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By Gaynor-Dumat-ol Daleno

HAGATNA, Guam (Pacific Daily News, March 28) – While Japan and the United States try to iron out details of the multibillion-dollar cost to relocate about 17,000 U.S. Marines and their families to Guam, local officials are trying to determine to what extent - and at what cost - water, power and wastewater systems would have to expand.

Consolidated Commission on Utilities Chairman Simon Sanchez said the commission is working to give Gov. Felix Camacho and the military leadership on Guam a synopsis of utility upgrade estimates based on three levels of possible growth: 15,000, 25,000 or 35,000 in additional population over the next decade.

The synopsis, which is expected to be released by the middle of next month, will also try to establish cost estimates for each of the population growth scenarios.

"Whatever it is, it won't be cheap," Sanchez said yesterday of the cost to get water, power and wastewater systems ready for a surge in military presence on island.

Water and power system improvements could cost close to $1 billion over the next 10 to 15 years, Sanchez said at the Guam Economic Development Conference last year.

The U.S. military, Sanchez said, also has asked for estimates of the utility upgrades.

Guam Power Authority's power-generating capacity is double the island's current peak demand, but knowing that it takes three to five years to build another major power plant, the commission wants to be ready to offer additional capacity when the need arises years from now, said the utilities commission chairman.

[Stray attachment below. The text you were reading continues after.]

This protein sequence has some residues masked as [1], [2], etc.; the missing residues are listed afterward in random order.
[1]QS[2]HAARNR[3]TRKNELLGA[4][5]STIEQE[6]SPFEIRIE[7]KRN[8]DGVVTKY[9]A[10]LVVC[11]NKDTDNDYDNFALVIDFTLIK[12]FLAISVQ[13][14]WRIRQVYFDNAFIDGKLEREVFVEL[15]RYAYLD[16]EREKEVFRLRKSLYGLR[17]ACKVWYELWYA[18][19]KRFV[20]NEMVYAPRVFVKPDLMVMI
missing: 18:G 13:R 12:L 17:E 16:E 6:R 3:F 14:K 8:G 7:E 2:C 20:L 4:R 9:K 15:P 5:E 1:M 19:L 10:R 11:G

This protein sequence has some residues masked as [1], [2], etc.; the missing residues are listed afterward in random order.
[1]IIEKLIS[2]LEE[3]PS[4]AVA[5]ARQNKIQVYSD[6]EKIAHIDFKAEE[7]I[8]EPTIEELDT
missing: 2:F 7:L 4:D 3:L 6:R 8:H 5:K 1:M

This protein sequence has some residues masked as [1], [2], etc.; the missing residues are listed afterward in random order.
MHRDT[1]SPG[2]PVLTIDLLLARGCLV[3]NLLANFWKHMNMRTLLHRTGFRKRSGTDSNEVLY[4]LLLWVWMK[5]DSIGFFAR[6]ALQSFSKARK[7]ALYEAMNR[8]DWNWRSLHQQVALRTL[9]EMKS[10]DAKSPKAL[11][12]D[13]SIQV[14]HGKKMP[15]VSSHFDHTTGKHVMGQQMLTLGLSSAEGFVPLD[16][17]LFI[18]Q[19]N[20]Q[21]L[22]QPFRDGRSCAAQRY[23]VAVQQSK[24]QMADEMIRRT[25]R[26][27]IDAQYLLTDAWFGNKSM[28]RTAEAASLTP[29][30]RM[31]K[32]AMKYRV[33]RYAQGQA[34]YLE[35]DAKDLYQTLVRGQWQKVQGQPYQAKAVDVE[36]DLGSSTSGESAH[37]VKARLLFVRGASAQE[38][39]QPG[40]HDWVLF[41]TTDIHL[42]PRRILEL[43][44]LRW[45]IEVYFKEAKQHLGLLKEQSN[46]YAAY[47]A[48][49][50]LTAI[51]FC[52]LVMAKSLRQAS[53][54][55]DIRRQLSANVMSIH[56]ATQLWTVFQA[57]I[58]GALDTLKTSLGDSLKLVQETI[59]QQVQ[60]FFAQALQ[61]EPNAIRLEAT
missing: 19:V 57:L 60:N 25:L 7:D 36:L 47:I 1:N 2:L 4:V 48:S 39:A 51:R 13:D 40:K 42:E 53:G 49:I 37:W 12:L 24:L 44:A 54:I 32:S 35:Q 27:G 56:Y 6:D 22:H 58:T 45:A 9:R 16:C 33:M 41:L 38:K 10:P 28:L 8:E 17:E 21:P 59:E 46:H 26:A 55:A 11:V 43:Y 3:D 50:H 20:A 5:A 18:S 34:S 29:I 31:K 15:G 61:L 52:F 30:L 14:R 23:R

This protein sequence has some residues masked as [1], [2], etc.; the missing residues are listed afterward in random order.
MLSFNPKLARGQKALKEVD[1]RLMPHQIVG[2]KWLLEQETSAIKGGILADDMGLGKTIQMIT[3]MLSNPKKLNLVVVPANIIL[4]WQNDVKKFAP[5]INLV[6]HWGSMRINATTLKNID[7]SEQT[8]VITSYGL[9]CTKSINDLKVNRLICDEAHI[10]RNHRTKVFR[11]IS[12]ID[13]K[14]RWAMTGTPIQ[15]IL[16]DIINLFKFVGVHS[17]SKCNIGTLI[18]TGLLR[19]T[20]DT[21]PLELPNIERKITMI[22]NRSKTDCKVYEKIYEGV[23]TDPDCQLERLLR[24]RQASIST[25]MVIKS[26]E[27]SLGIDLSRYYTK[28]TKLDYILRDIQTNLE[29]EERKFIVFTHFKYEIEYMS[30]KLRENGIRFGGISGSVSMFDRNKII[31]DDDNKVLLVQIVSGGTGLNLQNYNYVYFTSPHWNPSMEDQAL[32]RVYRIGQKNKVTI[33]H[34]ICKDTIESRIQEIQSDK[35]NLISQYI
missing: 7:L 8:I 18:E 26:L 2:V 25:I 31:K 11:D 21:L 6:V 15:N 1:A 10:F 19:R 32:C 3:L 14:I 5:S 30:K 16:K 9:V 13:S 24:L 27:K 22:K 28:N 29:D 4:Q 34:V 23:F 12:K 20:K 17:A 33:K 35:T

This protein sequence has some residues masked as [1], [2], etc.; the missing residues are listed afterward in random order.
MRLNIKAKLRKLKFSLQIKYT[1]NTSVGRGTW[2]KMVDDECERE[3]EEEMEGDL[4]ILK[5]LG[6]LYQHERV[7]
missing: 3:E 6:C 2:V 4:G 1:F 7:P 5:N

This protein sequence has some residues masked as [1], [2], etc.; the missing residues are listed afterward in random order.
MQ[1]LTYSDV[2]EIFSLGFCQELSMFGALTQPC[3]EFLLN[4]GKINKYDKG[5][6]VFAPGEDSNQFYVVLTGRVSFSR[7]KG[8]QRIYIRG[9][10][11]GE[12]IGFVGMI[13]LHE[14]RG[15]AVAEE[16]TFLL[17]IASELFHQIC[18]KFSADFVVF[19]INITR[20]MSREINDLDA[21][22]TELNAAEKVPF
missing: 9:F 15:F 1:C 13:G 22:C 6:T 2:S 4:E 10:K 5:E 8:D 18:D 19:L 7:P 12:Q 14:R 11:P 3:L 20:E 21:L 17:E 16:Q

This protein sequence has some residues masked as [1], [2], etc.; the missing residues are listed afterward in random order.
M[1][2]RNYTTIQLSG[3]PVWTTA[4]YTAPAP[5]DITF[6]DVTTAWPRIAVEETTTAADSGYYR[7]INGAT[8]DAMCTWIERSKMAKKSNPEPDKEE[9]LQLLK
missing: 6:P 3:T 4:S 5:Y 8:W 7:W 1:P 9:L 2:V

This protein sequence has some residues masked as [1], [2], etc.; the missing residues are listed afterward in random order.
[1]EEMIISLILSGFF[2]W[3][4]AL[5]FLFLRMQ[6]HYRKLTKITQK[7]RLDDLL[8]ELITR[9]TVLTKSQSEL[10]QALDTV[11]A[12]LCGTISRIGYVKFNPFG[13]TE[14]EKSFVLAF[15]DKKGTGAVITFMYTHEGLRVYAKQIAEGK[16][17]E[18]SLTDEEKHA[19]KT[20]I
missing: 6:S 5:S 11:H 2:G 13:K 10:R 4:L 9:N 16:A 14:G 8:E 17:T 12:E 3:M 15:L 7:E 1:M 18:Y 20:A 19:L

And the commission also would like to plan for wastewater upgrades in the event populations in the southern or northern parts of the island increase because of increased military presence, he added.

The military has not talked publicly, at least not on Guam, of the specific spending items within the $10 billion projected relocation cost, which the U.S. expects Japan to help pay for.

But even without specific dollar amounts at this point, Sanchez said there's a sense of expectation locally that the military would not let the local community pay for all the utility upgrades that would become necessary when the Marines relocate and boost the local population.

"They can't just grow into the community, create impacts and not help with the impact," he said.

Guam government and business officials have been trying for years to encourage a military buildup on Guam because of the expectation that more jobs will be created when more military money would be spent locally.

The 2000 Census report counted Guam's population at 154,000 plus, so 17,000 Marines and their families would add more than 10 percent to the island population.

nd the estimated relocation cost of $10 billion as last reported by wire news agencies amounts to almost three times the total amount of money circulating in Guam's economy each year in recent years. The Guam Gross Island Product has been estimated at around $3 billion.

The U.S. and Japan have been unable to agree on the amount of the shared relocation cost, but The Associated Press reported yesterday that Japan still hopes to conclude a pact by the end of this month.

The two sides would meet in Washington later this week, the AP reported.

"They reportedly are at odds over how to split the cost of transferring thousands of Marines to the U.S. territory of Guam," the AP reported.

The United States wants Japan to pay 75 percent of the cost, more than twice as much as the $3 billion Tokyo has offered to pay -- mostly in the form of loans for U.S. companies to cover the cost of the move -- according to the AP, quoting media reports in Japan.

American troops have been stationed in Japan since the end of World War II in 1945.

March 28, 2006

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